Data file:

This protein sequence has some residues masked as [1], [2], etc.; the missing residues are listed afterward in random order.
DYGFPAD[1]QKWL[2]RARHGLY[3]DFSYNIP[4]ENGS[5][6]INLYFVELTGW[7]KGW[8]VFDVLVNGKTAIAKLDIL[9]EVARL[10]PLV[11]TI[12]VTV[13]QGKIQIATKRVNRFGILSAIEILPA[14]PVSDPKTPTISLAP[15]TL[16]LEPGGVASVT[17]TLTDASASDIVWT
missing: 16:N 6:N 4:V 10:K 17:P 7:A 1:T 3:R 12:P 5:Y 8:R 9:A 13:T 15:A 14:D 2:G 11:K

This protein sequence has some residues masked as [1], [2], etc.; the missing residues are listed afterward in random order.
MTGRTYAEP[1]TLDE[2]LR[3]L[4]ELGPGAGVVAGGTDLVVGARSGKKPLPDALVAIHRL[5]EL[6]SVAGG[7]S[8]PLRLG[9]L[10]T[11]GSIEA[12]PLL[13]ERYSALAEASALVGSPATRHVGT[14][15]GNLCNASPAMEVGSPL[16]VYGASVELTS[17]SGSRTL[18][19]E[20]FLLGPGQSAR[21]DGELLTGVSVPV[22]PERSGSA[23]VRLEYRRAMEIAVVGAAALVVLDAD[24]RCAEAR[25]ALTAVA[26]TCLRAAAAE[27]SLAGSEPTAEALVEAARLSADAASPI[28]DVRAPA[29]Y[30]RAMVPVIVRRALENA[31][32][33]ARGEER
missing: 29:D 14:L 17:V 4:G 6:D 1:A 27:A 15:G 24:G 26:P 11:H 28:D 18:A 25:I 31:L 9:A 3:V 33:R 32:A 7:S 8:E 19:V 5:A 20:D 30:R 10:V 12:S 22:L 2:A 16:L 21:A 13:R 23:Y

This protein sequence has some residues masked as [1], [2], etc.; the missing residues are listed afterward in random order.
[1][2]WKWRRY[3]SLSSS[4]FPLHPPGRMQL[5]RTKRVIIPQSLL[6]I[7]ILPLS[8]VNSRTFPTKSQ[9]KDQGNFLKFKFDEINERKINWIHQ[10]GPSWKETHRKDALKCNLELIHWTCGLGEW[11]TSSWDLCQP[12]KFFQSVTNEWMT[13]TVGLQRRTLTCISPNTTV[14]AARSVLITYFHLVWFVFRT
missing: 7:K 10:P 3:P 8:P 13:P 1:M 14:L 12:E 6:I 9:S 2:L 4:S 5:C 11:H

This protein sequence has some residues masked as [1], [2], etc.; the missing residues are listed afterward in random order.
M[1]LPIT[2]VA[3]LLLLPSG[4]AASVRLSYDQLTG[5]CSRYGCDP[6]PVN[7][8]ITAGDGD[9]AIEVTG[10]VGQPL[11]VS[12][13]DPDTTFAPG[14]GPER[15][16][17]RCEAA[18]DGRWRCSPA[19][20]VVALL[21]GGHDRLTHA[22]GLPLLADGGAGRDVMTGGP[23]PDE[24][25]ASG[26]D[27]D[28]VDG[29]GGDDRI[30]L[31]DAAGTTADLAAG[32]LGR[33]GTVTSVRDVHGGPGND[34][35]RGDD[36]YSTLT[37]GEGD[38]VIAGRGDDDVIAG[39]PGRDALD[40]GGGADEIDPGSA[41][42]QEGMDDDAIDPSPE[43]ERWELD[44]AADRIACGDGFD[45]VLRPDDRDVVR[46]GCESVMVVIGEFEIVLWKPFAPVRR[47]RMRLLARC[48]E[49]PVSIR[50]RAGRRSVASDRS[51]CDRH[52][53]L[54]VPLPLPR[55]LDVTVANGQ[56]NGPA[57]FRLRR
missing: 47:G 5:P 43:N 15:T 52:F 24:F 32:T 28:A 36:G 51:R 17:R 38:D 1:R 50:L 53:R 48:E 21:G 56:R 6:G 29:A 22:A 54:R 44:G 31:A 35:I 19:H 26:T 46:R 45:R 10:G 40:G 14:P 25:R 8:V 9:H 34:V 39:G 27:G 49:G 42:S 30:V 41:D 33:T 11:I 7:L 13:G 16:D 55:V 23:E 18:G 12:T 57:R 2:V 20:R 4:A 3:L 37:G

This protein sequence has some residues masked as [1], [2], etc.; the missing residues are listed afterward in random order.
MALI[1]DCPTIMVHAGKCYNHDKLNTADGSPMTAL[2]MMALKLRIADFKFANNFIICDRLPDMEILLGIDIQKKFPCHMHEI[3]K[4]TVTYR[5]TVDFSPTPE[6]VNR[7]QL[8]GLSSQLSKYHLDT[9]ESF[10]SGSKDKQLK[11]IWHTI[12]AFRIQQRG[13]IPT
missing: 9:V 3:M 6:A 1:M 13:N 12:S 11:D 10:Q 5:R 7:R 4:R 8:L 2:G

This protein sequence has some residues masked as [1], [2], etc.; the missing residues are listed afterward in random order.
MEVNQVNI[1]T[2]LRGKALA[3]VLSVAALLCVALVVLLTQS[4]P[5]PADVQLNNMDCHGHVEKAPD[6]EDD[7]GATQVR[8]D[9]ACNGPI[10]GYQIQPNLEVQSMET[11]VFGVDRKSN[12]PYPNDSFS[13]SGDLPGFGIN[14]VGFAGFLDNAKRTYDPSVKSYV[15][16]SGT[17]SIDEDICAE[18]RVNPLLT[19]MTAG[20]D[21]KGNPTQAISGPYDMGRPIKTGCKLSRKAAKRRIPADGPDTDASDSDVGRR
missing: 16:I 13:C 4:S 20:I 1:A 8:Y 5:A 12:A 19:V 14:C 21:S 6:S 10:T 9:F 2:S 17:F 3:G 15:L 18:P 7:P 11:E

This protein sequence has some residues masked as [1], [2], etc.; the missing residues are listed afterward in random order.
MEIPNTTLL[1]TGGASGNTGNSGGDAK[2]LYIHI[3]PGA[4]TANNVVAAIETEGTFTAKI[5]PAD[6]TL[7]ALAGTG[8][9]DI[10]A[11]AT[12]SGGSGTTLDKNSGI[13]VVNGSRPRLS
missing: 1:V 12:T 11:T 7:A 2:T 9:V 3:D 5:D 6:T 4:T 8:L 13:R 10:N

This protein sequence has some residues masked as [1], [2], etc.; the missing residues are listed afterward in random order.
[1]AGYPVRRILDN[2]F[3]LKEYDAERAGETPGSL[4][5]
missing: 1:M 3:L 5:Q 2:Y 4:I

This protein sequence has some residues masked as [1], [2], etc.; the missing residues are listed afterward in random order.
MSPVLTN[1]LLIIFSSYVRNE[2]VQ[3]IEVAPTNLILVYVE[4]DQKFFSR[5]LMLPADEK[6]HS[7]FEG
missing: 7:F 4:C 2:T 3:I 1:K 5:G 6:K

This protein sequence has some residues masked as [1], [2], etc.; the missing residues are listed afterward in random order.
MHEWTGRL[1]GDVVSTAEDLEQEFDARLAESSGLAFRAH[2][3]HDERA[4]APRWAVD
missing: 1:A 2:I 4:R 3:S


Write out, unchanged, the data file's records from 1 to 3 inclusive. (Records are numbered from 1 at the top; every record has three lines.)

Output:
This protein sequence has some residues masked as [1], [2], etc.; the missing residues are listed afterward in random order.
DYGFPAD[1]QKWL[2]RARHGLY[3]DFSYNIP[4]ENGS[5][6]INLYFVELTGW[7]KGW[8]VFDVLVNGKTAIAKLDIL[9]EVARL[10]PLV[11]TI[12]VTV[13]QGKIQIATKRVNRFGILSAIEILPA[14]PVSDPKTPTISLAP[15]TL[16]LEPGGVASVT[17]TLTDASASDIVWT
missing: 16:N 6:N 4:V 10:K 17:P 7:A 1:T 3:R 12:P 5:Y 8:R 9:A 13:T 15:A 14:D 2:G 11:K

This protein sequence has some residues masked as [1], [2], etc.; the missing residues are listed afterward in random order.
MTGRTYAEP[1]TLDE[2]LR[3]L[4]ELGPGAGVVAGGTDLVVGARSGKKPLPDALVAIHRL[5]EL[6]SVAGG[7]S[8]PLRLG[9]L[10]T[11]GSIEA[12]PLL[13]ERYSALAEASALVGSPATRHVGT[14][15]GNLCNASPAMEVGSPL[16]VYGASVELTS[17]SGSRTL[18][19]E[20]FLLGPGQSAR[21]DGELLTGVSVPV[22]PERSGSA[23]VRLEYRRAMEIAVVGAAALVVLDAD[24]RCAEAR[25]ALTAVA[26]TCLRAAAAE[27]SLAGSEPTAEALVEAARLSADAASPI[28]DVRAPA[29]Y[30]RAMVPVIVRRALENA[31][32][33]ARGEER
missing: 29:D 14:L 17:V 4:G 6:D 1:A 27:A 15:G 24:G 26:P 11:H 28:D 18:A 25:I 31:L 9:A 3:V 33:R 32:A 7:S 8:E 19:V 5:A 20:D 30:R 10:V 12:S 22:L 2:A 16:L 21:A 13:R 23:Y

This protein sequence has some residues masked as [1], [2], etc.; the missing residues are listed afterward in random order.
[1][2]WKWRRY[3]SLSSS[4]FPLHPPGRMQL[5]RTKRVIIPQSLL[6]I[7]ILPLS[8]VNSRTFPTKSQ[9]KDQGNFLKFKFDEINERKINWIHQ[10]GPSWKETHRKDALKCNLELIHWTCGLGEW[11]TSSWDLCQP[12]KFFQSVTNEWMT[13]TVGLQRRTLTCISPNTTV[14]AARSVLITYFHLVWFVFRT
missing: 7:K 10:P 3:P 8:P 13:P 1:M 14:L 12:E 6:I 9:S 2:L 4:S 5:C 11:H